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Discussion Starter · #1 ·
Two years ago I made this hive from cedar 2x6s and gave it a few generous coats of boiled linseed oil. It looked so bad this year that I sanded it down and put 3 coats of spar varnish on it. Boat people insist on 7 or 8 coats but I doubt I'll have this out in the salt water any time soon. I'll let you all know how it works out in another 2 years.

cedarhive040319.jpg
 

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You'll be doing spar varnish again too, even though it is an outdoor finish. Boiled linseed oil is a penetrating finish. That means it soaks into the wood and then polymerizes as it cures. Its wood penetrating ability makes BLO an acceptable outdoor finish except that it is a finish that has to be reapplied every couple of years. BLO has a long cure time and it requires many coats to build up a protective surface. BLO is not UV resistant. Spar varnish is a urethane film finish. It lays on top of the the wood and has limited penetration. Urethane is not UV resistant, but spar varnish has additives to make it somewhat UV resistant, but not UV proof, and in a few years it does begin to delaminate. Clear finishes enhance the beauty of wood and they give beehives a very natural home garden kind of presentation. However clear finishes are going to let some sunlight through to the surface of the wood and it is the reflected sunlight that we see as the beautiful wood, and that same sunlight is the enemy. It breaks down the surface of the wood. And as it breaks down, the finish delaminates and comes off.

I used BLO on one of my hive stands in 2015 and put on mulitple coats. It needs to be recoated. I'm not going to do anything except put on my gloves, pour some BLO into a rag, and wipe a new layer on the hive stand. (Make sure you take care of those rags when using BLO, they are a spontaneous fire hazard).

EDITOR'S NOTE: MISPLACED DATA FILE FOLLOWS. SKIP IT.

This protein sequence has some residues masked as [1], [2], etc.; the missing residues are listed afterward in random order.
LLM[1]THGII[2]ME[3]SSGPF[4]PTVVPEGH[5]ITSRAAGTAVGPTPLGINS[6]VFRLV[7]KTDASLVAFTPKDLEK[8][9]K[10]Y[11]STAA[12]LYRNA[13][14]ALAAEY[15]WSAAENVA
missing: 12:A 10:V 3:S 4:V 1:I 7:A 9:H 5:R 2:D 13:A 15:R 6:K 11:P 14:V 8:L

I put spar varnish on my Warre hive. You can see the difference from two year old boxes (top 3) and brand new box (bottom) in the first picture, taken fall of 2018. The second picture is the same top 3 boxes and roof in the spring of 2017. The spar varnish film is still intact, but the fading on the stain under it obvious, so UV is still affecting the wood. When the wood surface starts to be degraded by the UV the spar varnish will start peeling off.
 

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Discussion Starter · #3 ·
Yea, I've built quite a few boats and 'bright work' definitely needs refreshing. Hopefully I will get on to it in time and then it will be a quick job with the orbital sander and a few laps around the box with more spar varnish. I couldn't find any 'before' pictures of the hive but there was quite a bit of black mold looking stuff.
 
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